Mahmal

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Cover for a Damascus Mahmal, Istanbul, 16th century. Khalili Collection of Hajj and the Arts of Pilgrimage

A mahmal (Arabic: مَحْمَل‎, romanizedmaḥmal) is a ceremonial passenger-less litter that was carried on a camel among caravans of pilgrims on the Hajj, the pilgrimage to Mecca which is a sacred duty in Islam. It symbolised the political power of the sultans who sent it, demonstrating their custody of Islam's holy sites. Each mahmal had an intricately embroidered textile cover, or kiswah.[1] The tradition dates back at least to the 13th century and ended in the mid-20th. There are many descriptions and photographs of mahmals from 19th century observers of the Hajj.[2]

History[edit]

The word "mahmal" comes from the root حمل (ḥ-m-l, "to carry").[3] A mahmal consists of a wooden frame made to fit on a camel, with a pointed top.[3] There were textile coverings placed over it: an ornate processional covering and others for everyday use.[1] These coverings are known as the kiswah or sitr al-mahmal.[3] The earliest surviving covers, from the Mamluk Sultanate, are yellow, but later instances are red or green.[1] The embroidered decoration would include the tughra (seal) of the Sultan as well as verses from the Quran.[1]

The return of the mahmal from Mecca to Cairo. Wood engraving, 1893

The first recorded sending of a mahmal was by Baibars, who was Sultan of Egypt from 1260 to 1277.[1] Mahmals were sent from Cairo, Damascus, Yemen, Hyderabad, Darfur, and the Timurid Empire in different periods.[3] Although the main pilgrim caravan from Egypt departed from Cairo, a separate caravan with its own mahmal departed annually from Asyut from the late 14th century.[4] The tradition of sending annual mahmals to Mecca ended in 1926, although they were paraded in Cairo until 1952.[3]

Mahmal, Egypt, circa 1886. Photograph by the Abdullah Frères

The arrival of the mahmal in Mecca was a significant occasion which local people and pilgrims came out to watch.[1] Before entry to the city, the simple textiles which had covered the mahmal on its journey across the desert or sea were replaced with the ornate, colourful kiswah.[2] Mahmals from different countries would vie for the best position in front of the Kaaba.[2] A mahmal returning from Mecca to its city of origin was regarded as carrying barakah (blessing) which could be transferred by touch. As the procession returned to a city, parents brought out their children to touch the mahmal, and people briefly put their handkerchiefs inside it.[5]

Origins[edit]

The tradition's origin is not known for certain. The Turkish traveler Evliya Çelebi wrote that the earliest mahmals carried relics of the prophet Muhammad including his shoes, gown and bowl, and hence that the mahmal was seen as representing the prophet's grave.[5] Another theory is that Shajar al-Durr, the first Sultana, made the Hajj journey in a colourful litter and that subsequent leaders kept up the tradition, with the litter empty, after her death in the 13th century.[3][6]

Contents of the mahmal[edit]

Some sources say the mahmal was completely empty, while others describe it containing a Quran or other holy book. An anonymous account from 1575 describes a mahmal carrying "the Quran all written in great letters of gold".[3] In the Anis Al-Hujjaj (Pilgrim's companion), a detailed record of a Hajj undertaken in 1677, the Damascus mahmal is depicted containing a Quran on a stand.[3] Swiss traveler John Lewis Burckhardt observed the Egyptian caravan in 1814 and wrote that a book of prayers, but not the Quran, would be carried in the mahmal. On its return from Mecca, people would kiss and rub their foreheads against the book to receive blessings.[3] In the 1830s, British traveler Edward William Lane described a mahmal that was empty but had two copies of the Quran — one as a scroll and the other bound as a book — attached externally to the top of the mahmal in silver-gilt cases.[6]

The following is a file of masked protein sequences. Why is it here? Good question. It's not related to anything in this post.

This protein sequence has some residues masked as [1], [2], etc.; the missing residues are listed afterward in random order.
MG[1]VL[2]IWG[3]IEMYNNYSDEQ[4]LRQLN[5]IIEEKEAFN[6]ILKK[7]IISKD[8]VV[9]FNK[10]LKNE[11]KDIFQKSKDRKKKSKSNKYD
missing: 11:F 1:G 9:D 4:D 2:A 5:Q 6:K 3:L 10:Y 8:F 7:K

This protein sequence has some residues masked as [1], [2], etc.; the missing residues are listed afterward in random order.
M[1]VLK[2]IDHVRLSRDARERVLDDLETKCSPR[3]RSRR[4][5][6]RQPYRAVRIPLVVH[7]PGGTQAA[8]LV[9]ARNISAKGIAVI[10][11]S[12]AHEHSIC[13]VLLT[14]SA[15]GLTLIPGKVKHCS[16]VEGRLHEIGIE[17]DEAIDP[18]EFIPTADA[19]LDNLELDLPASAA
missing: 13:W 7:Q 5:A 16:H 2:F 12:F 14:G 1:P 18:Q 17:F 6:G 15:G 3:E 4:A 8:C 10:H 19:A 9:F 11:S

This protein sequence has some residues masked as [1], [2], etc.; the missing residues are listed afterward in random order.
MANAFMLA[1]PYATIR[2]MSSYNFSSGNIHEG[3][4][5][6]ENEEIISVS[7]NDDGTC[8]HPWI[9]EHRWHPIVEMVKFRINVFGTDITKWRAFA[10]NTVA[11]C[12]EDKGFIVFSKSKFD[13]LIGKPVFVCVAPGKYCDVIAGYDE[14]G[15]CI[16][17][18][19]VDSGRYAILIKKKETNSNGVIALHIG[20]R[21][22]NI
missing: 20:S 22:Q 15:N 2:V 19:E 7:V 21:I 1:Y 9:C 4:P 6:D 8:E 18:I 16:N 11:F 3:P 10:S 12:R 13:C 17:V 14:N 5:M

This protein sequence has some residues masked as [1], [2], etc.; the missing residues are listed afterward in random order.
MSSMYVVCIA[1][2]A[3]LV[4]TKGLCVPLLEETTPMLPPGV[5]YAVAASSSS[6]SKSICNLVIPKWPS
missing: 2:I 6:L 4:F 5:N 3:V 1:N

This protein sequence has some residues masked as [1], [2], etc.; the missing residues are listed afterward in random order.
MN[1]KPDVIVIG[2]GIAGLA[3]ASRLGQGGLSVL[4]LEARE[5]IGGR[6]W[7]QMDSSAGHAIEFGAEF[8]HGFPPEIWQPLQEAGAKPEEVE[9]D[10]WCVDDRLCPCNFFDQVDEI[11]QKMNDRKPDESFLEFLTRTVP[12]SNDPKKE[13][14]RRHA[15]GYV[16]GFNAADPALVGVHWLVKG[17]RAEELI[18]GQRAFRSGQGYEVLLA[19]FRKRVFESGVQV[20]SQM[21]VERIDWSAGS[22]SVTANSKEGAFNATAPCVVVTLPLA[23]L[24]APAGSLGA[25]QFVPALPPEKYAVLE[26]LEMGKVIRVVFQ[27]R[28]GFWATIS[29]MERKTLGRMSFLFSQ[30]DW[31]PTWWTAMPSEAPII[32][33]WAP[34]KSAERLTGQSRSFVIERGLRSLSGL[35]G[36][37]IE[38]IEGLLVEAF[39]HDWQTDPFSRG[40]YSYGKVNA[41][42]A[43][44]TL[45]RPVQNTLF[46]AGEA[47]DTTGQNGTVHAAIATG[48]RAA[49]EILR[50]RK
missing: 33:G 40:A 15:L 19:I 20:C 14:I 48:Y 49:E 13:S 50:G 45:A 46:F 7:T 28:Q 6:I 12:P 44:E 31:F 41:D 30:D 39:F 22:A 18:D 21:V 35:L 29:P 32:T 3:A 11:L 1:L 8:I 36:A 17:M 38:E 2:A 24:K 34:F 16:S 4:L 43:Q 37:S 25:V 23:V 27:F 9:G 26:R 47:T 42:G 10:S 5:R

Gallery[edit]

References[edit]

  1. ^ a b c d e f Irwin, Robert (2012). "Journey to Mecca: A History (Part 2)". In Porter, Venetia (ed.). Hajj : journey to the heart of Islam. London: British Museum Press. pp. 140–145. ISBN 9780714111766.
  2. ^ a b c Davidson, Linda Kay; Gitlitz, David Martin (2002). "Mahmal". Pilgrimage : from the Ganges to Graceland : an encyclopedia. Santa Barbara, Calif.: ABC-CLIO. p. 364. ISBN 1-57607-543-5. OCLC 52500776.
  3. ^ a b c d e f g h i Porter, Venetia (2013). "The Mahmal Revisited". In Porter, Venetia; Saif, Liana (eds.). The Hajj: collected essays. London: British Museum. p. 199. ISBN 978-0-86159-193-0. OCLC 857109543.
  4. ^ Le Quesne, Charles (2013). "Hajj Ports of the Red Sea: A Historical and Archaeological Overview". In Porter, Venetia; Saif, Liana (eds.). The Hajj: collected essays. London: British Museum. p. 79. ISBN 978-0-86159-193-0. OCLC 857109543.
  5. ^ a b McGregor, Richard J. A. (2020). Islam and the devotional object : seeing religion in Egypt and Syria. Cambridge, United Kingdom. pp. 52–53. ISBN 978-1-108-59423-3. OCLC 1128065777.
  6. ^ a b Lane, Edward William (1890). An Account of the Manners and Customs of the Modern Egyptians. Written in Egypt during the years 1833–1835. Ward, Lock and Company. p. 405. OCLC 1153735791.

Further reading[edit]